It’s a controversial subject in the Paleo diet community: to eat, or not to eat, potatoes. The Paleo diet strives to be a modern version of the diet we believe Paleolithic humans ate, with a focus on reducing inflammation and healing the body from processed foods. Like all diets, there are people who only eat “true Paleo” and those who are somewhere in between—a search on the internet regarding if potatoes are Paleo results in a barrage of information which, no matter the answer, is hotly contested.
The Paleo Foundation Consensus Report classifies potatoes (based on strenuous analysis for glycemic index, the history of potato consumption, and agricultural sustainability) as an approved food which is “allowed in the Certified Paleo Standards” as of 2016. Even so, the internet is riddled with people arguing about potatoes on a Paleo diet, and the biggest argument in the community is that potatoes were not a food Paleolithic people ate, so it should not be included in the modern Paleo diet.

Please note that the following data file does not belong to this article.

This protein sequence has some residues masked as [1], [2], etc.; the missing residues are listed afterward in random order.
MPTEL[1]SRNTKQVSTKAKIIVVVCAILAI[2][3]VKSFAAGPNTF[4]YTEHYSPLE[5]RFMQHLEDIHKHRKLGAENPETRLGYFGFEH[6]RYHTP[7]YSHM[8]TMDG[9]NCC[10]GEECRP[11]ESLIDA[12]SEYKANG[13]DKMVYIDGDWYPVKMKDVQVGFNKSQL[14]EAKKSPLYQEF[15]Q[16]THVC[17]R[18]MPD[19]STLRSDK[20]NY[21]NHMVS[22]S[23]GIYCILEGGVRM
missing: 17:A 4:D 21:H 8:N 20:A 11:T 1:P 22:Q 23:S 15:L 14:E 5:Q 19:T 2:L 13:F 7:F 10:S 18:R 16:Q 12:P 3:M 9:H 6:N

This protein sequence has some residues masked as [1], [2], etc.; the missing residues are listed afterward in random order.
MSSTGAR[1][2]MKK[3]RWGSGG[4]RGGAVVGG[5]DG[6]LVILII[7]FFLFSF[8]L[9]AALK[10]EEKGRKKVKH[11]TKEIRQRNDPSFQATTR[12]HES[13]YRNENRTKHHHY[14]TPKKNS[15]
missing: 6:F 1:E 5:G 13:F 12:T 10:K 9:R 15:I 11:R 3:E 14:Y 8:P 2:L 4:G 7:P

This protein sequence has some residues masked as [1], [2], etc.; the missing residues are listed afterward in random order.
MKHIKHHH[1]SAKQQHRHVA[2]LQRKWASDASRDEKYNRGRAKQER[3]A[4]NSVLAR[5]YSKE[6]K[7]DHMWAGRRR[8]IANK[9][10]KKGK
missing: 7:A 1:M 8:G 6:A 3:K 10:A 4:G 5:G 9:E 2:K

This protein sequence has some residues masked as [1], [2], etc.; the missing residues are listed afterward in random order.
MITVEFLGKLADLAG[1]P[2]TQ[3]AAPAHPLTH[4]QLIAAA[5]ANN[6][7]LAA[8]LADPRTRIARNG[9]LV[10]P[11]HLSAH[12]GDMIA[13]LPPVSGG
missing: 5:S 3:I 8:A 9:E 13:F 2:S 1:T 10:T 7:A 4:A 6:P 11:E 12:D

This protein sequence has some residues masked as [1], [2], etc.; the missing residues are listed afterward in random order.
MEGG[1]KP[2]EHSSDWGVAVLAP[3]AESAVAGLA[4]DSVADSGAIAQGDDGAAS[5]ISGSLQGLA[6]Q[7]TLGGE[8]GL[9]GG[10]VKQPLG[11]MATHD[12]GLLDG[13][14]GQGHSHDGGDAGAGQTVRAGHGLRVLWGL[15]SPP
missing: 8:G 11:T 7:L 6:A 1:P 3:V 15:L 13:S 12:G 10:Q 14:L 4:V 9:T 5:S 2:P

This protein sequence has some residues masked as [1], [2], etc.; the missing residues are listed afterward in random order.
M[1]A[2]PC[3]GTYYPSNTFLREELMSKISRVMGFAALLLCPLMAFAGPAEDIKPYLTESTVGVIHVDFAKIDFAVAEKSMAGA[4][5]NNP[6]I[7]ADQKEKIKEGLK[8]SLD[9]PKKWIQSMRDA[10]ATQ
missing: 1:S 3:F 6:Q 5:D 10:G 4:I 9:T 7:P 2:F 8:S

New archaeological evidence suggests that our Paleolithic ancestors ate carbohydrate-heavy root vegetables. By analyzing charred remains which date back 170,000 years ago found in a cave in South Africa, scientists identified a root vegetable believed to be Hypoxis angustifolia Lam. It is a root vegetable with edible rhizomes (underground stems which grow horizontally, similarly to roots) which were being roasted and eaten by the people living near the Border Cave in South Africa. Hypoxis L. grows well in Arabia and sub-Saharan Africa and is a concentrated source of carbohydrates which closely resembles the nutrient profile of a potato and reportedly tastes like a yam. You can even find a Hypoxis L. rhizome to eat today, but they have been forced into scarcity due to demand.
Finding archaeobotanical evidence of the diet our ancestors ate in the Paleolithic era has not been easy because the remains of vegetables and grains don’t survive as well as bones; but that doesn’t mean that our Paleolithic ancestors weren’t eating them.
Lyn Wadley, Lucinda Backwell, Francesco d’Errico, Christine Sievers .Cooked starchy rhizomes in Africa 170 thousand years ago. Science03 Jan 2020 : 87-91